Originally Posted by eilonwy
That said, a boy who does the things which "bossy" girls do is called a "bully," which is probably why you've rarely (if ever) heard of a "bossy little boy."
My cousin's little boy is bossy.
Truly, he is. He tries to boss Ina around all the time. She's three years younger than him. He hasn't figured out how to "lead" her yet and she is independent enough she's not going to follow if he doesn't give her a good reason. Especially if it's her house, her toys.
I was the one who posted asking peoples' thoughts on the Dangerous Book for Boys a few months ago (I think?) in the Books forum .... I have enjoyed reading this whole thread.
I had flipped through the book in a book store and the *content* looked great to me, and much fun -- the title seemed sexist and that made me uncomfortable, and I wondered what peoples' thoughts about the entire book were.
I've been debating purchasing the book for my 3 BILs for Christmas. BIL1 has two dds, 1 ds. BIL2 has dd, ds; BIL3 has dd and a ? on the way. My family is pretty egalitarian/anti-gender roles in philosophy, although BIL2 is very strongly gendered and my sister is buying all the "boys will be boys" phraseologies.... BIL1 is pretty gendered too but he helped his dd1 build an engine for her 4-H project. I guess, in sum, it seems that my sisters and their dh's tend towards "girls should be able to do anything boys can do," but still are a bit "boys are different" in their expectations for their sons.
I can buy that yes, boys are different. But BIL1's ds (their youngest) is the most instinctively nurturing child I've seen in a long time .... I think that there is some "nurture" at play in the expectations that they have of him in terms of being a tough boy.
So I'm totally conflicted. I like the projects I saw in the book - I like the idea of my BILs using the books (with dd's and ds's) to do projects together; I think for all 3 BILs that is much the way they related to others (physical projects together), so that could be a great way for them to connect to their dds as much as to their ds's.
BUT, the "For BOYS" part of the title bothers me. The fact that there's a chapter about girls bothers me (what does it say?)? I wish it were the Dangerous Book (tack on KIDS if you want) and then I wouldn't be in this gender-concerned maelstrom of doubt right now.
I think I could explain to my dd and nieces that I don't see any reason that this book is "about boys," in fact I was thinking I'd put a note in the books saying that I'm sure that dds would have as much or more fun as a boy with the book ..... Is that enough? Are the projects in there worth the potential, "If you enjoy this book you're not a 'real' girl" message?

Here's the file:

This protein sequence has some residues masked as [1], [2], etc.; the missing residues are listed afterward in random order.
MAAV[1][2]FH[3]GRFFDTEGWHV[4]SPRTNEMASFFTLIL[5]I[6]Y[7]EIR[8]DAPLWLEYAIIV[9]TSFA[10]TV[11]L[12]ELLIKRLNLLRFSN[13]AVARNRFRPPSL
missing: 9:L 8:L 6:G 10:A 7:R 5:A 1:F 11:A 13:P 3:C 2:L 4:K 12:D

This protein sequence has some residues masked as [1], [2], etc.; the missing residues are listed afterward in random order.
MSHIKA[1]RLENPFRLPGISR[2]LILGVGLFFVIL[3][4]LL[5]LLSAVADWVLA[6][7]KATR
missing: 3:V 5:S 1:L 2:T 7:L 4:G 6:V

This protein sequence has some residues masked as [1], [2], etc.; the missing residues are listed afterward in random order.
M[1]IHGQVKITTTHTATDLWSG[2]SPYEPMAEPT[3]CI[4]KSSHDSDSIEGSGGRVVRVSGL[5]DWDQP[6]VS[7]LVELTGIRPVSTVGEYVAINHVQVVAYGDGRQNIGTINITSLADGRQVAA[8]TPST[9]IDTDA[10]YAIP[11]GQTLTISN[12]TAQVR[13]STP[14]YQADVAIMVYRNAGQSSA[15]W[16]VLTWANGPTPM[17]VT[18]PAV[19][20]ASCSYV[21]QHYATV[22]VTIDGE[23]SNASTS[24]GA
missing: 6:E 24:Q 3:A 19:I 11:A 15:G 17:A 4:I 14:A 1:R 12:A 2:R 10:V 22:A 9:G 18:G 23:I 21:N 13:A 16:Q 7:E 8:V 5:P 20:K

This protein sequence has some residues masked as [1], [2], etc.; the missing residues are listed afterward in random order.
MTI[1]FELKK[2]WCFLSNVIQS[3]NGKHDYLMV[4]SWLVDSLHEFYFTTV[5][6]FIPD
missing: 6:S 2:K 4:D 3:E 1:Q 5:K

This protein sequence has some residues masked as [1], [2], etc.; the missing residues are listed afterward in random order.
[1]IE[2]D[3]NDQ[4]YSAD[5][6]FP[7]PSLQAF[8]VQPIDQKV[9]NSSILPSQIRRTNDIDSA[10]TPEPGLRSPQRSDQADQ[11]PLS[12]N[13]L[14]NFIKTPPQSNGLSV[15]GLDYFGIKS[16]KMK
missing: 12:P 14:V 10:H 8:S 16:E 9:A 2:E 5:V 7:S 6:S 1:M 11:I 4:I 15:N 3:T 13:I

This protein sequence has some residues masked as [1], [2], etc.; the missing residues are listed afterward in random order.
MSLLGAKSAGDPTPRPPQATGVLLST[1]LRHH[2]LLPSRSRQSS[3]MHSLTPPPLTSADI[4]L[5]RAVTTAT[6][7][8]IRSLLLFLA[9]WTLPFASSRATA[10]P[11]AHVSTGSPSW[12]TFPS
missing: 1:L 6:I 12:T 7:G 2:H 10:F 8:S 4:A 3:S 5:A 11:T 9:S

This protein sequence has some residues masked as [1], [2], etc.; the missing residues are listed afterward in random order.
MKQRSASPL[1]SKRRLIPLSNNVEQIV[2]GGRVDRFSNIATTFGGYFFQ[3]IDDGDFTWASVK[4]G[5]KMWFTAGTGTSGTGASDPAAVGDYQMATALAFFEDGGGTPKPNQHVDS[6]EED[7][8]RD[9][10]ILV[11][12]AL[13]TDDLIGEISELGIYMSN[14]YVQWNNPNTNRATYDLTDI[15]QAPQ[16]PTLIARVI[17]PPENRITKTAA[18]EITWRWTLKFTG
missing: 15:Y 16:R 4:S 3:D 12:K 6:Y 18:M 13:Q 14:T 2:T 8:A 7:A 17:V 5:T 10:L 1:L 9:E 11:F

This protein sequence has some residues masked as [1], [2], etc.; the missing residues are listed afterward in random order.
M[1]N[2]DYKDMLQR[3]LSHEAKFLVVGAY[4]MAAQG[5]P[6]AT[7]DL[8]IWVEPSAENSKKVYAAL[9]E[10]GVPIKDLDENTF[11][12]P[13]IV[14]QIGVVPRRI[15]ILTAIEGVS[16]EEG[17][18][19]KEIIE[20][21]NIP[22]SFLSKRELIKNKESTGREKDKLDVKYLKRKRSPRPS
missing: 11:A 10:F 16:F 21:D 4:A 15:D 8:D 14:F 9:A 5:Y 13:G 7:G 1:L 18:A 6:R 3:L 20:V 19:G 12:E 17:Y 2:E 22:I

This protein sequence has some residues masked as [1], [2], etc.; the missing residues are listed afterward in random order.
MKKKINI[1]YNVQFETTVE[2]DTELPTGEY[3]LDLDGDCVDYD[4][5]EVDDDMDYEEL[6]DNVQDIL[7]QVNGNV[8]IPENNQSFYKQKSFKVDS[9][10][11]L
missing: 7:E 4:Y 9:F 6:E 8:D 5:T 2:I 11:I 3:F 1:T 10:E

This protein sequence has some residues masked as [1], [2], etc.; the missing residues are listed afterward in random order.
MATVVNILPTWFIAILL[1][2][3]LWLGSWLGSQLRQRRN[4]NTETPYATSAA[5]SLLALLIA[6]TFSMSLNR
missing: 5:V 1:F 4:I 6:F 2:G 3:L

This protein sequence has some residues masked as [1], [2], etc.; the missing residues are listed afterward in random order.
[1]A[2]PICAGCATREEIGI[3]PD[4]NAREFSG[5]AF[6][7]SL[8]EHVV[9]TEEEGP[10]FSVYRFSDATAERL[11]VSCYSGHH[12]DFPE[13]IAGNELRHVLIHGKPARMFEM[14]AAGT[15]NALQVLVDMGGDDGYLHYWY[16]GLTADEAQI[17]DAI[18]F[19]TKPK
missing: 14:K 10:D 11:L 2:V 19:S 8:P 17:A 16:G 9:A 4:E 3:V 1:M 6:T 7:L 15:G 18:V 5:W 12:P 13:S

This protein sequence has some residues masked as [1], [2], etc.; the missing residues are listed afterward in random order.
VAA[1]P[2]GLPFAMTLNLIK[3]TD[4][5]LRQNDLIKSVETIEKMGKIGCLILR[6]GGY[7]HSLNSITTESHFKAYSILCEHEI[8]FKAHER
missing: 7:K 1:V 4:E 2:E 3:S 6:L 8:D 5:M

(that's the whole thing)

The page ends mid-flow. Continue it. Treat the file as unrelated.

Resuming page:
Is there a better book out there which accomplishes the same interactive fun childhood projects without gender-fying them?
[I should note, I think a lot of the differences between boys and girls are culturally built; while I know that biology does come into play, I think nurture does too. And yes, I only have dd's, and only have sisters myself; and yes, my dds play "like boys" based on the descriptions I've read, most of the time - and no, I didn't 'teach' them to play that way.
I think that the 'girls' aisles at toy stores STINK. They're loaded with pink plastic junk, most of which is entirely involved with either dolls, or housework, or decorating themselves. I'd loathe that if it were happening in a boy's aisle too. We're teaching girls that they need their own separate little area which is 'their' domain, and teaching boys that girls' stuff (it's so hideously girlishly pink) is NOT. ick]
Also, in terms of girls being told they can do anything/be anything - I agree that at least lipservice is given to this (although quite a few girls figure out that they're *actually* supposed to be decorative
). The problem is, I think that this is even worse for girls .... because the fact of the matter is, there still IS a glass ceiling. The boys who supposedly are struggling along, are not going to get "mommytracked" for having children, and these little girls are likely to face abysmal maternity leaves, lack of support for their decision to parent vs./in addition to working, etc. It stinks that they're being told that there aren't any barriers, when in fact unfortunately there ARE.
Boys may be being told they need to be "more like girls," but in the end, they're getting handed the keys to the kingdom and women are still being shuttled off to the kitchen. Or being told that they can't have the keys to the kingdom AND children (and men sure don't hear that, do they? They hear that they ought to find a good wife TOO).